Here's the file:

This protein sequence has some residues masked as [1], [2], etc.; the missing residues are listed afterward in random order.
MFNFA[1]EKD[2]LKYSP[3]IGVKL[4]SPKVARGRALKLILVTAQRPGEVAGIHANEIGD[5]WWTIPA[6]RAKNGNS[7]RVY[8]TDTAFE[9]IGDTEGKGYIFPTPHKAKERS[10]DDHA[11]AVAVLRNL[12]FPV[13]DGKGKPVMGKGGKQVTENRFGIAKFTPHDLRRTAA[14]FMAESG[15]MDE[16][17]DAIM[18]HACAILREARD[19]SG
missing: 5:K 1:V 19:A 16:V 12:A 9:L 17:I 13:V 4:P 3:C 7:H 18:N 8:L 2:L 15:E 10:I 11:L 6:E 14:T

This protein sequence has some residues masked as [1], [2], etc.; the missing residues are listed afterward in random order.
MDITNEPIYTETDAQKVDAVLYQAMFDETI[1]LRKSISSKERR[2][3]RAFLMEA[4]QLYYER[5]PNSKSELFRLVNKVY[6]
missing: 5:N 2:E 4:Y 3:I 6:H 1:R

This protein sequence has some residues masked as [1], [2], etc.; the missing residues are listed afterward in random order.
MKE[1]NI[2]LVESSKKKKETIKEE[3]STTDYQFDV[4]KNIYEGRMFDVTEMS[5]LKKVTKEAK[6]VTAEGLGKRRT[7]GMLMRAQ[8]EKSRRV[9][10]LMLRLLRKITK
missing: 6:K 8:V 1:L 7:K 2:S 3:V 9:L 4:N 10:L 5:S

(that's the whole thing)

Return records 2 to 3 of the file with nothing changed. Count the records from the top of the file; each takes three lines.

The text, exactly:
This protein sequence has some residues masked as [1], [2], etc.; the missing residues are listed afterward in random order.
MDITNEPIYTETDAQKVDAVLYQAMFDETI[1]LRKSISSKERR[2][3]RAFLMEA[4]QLYYER[5]PNSKSELFRLVNKVY[6]
missing: 5:N 2:E 4:Y 3:I 6:H 1:R

This protein sequence has some residues masked as [1], [2], etc.; the missing residues are listed afterward in random order.
MKE[1]NI[2]LVESSKKKKETIKEE[3]STTDYQFDV[4]KNIYEGRMFDVTEMS[5]LKKVTKEAK[6]VTAEGLGKRRT[7]GMLMRAQ[8]EKSRRV[9][10]LMLRLLRKITK
missing: 6:K 8:V 1:L 7:K 2:S 3:V 9:L 4:N 10:L 5:S